In the last “Office Job Hazards” post, I wrote about the hazards of sitting too much.  This time we’ll take a closer look (pun intended) at how reading or looking at a computer screen for prolonged periods of time can cause myopia (nearsightedness), eye strain, and dry eyes, as well as possibly contribute to macular degeneration.  Thankfully, there are several strategies to help prevent these problems.

Almost all of the hazards posed by working in an office or in an office-like setting (such as in school), revolve around repetitious movements that put too much strain on one area of the body.  Our bodies are meant to move around in and interact with living, dynamic environments.  Forcing our bodies to conform to the efficiency and uniformity of dead machines damages them.  An example of this is the strain and damage caused to the eyes by focusing at one distance for too long.  Every year, like other first world diseases and medical problems, myopia (or nearsightedness) continues to affect more people around the world.

While the mainstream medical community tends to focus on the role of genetics in disease and health problems, the evidence indicates that nearsightedness is primarily caused by environmental factors.  For example, a study of Alaskan Eskimos in the 1960s found that 60% of the children were nearsighted but that most of the parents and grandparents had excellent vision.  What changed to cause such an increase in nearsightedness?  The children were the first generation to begin schooling at an early age. Nearsightedness has also increased drastically in Asian countries, such as Singapore, where education and technological jobs are on the rise. In the U.S., myopia is estimated to affect 41% of the population.   With the increase in office jobs and education levels, more people are focusing at close distances for much of the day.

What causes myopia: Focusing at a short distance for long periods of time causes the eyes’ focusing muscles (ciliary muscles) to lock up (also called accommodation).  The stress of the ciliary muscles locking up causes the eyes to elongate, leading to permanent nearsightedness.  Children and adolescents are especially susceptible to developing permanent nearsightedness, as their eyes are still in the process of developing. To make things worse, they’re often prescribed distance glasses that can actually make their vision worse over time (by forcing the ciliary muscles to continue accommodating even at long distances).  Adults with clear vision are less susceptible to developing myopia than children, but if they engage in too much close work without taking the proper precautions, adults too can damage their vision.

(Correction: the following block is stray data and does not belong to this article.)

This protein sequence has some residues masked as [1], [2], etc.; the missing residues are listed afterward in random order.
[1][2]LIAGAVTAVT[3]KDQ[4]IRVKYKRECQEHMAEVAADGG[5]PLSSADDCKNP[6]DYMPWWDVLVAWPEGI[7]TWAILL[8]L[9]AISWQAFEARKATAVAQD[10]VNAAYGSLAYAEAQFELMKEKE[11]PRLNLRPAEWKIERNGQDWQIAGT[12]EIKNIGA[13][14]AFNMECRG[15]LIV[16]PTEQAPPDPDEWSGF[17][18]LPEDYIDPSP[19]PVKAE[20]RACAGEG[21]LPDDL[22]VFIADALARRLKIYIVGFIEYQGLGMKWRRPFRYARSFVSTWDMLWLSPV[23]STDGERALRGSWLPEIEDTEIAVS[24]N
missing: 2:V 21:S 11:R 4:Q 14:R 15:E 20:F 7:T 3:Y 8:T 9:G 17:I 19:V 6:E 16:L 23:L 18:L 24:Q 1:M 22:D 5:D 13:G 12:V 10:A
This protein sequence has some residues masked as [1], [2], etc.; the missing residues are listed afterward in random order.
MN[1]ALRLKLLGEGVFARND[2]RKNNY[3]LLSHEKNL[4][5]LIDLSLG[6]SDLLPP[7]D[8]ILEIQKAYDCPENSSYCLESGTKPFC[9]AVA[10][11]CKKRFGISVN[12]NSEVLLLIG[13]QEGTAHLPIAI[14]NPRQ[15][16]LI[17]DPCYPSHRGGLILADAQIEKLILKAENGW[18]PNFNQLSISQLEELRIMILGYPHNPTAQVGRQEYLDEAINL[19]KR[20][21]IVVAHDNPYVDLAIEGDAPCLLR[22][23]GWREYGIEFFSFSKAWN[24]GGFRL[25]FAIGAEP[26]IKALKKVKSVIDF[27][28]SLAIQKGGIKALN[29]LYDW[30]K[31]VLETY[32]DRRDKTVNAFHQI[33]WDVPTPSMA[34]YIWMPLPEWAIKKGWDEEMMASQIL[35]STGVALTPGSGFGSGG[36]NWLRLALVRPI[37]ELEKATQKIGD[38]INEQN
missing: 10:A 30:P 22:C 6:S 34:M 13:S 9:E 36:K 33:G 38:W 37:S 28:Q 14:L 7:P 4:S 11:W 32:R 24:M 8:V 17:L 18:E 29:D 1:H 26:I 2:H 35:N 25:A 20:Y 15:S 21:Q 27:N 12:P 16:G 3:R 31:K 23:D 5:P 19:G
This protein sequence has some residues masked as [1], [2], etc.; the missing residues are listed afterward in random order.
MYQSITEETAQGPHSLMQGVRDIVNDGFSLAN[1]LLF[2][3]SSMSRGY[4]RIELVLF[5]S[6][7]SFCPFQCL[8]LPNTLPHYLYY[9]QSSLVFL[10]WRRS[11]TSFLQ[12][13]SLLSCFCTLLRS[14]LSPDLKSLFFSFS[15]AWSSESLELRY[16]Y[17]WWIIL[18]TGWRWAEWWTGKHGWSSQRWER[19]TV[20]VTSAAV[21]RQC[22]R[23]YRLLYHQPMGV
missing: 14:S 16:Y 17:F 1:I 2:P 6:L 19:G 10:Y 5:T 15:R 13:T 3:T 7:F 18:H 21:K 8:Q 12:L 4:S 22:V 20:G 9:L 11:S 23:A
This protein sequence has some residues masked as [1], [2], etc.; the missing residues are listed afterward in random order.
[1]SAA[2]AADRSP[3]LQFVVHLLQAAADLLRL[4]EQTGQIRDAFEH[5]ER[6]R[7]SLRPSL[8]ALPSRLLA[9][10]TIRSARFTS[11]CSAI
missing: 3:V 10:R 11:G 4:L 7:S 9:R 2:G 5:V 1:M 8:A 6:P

Strategies for prevention: A number of preliminary studies indicate that it might be possible to prevent nearsightedness by wearing convex /+ reading glasses while doing close-up work (such as reading a book or looking at a computer screen).  The strength is supposed to be just strong enough to make the close-up text slightly blurry but still readable.  The theory is that reading glasses prevent the ciliary muscles from having to work too hard (accommodate), which prevents them from locking up.  As long as the ciliary muscles don’t lock up, the eye retains its normal shape and, therefore, retains normal vision.  For more information check out http://www.preventmyopia.org and talk to an optometrist who understands the environmental causes of nearsightedness.

In place of, or in addition to, using reading glasses, the symptoms of nearsightedness can be prevented by:

  • Spending more time outdoors (big surprise!), 
  • Resting the eyes while working (looking at different distances around the room), 
  • Using plenty of light while reading and working at the computer.  

Dry eyes and macular degeneration: While the evidence is less conclusive, looking at a computer screen all day might also contribute to dry eye syndrome and macular degeneration.  It’s possible to reduce the symptoms of dry eye syndrome by resting your eyes during the work day, drinking plenty of water, consuming enough omega-3s, and using eye-drops at night. 

Age-related Macular Degeneration (AMD), which causes blurry eyesight, is largely attributed to oxidative damage caused by exposure to blue-light.  Ultraviolet blue light is emitted by the sun, but it’s also emitted by electronic screens.  While the research is limited regarding how much computer screens contribute to AMD, we know that enough dietary consumption of vitamin A, lutein, and zeaxanthin can help prevent macular degeneration.  All three of these pigments (which are also called carotenoids) are concentrated in the eyes’ retinas and help filter out blue light and prevent oxidation.  Some of the best sources of carotenoids are spinach, kale, turnip greens, broccoli, and romaine lettuce.

We were designed to depend on God’s nature, rather than artificial environments, for optimum health (including clear eyesight), so EAT plenty of greens, Play outside, and REST your eyes from close-up work.  If you do a lot of close-up work, you might consider looking into the preventative measure of getting reading glasses.  Remember, children are especially susceptible to developing myopia.  Don’t let them sit too close to the TV (at least 6-feet away).  Also, if your child begins to develop myopia, do more research before you let the doctor prescribe him distance glasses.  Reading glasses, as counter-intuitive as it seems, are probably the better option and might even save your child’s vision.

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Originally posted 2013-01-09 05:03:00.

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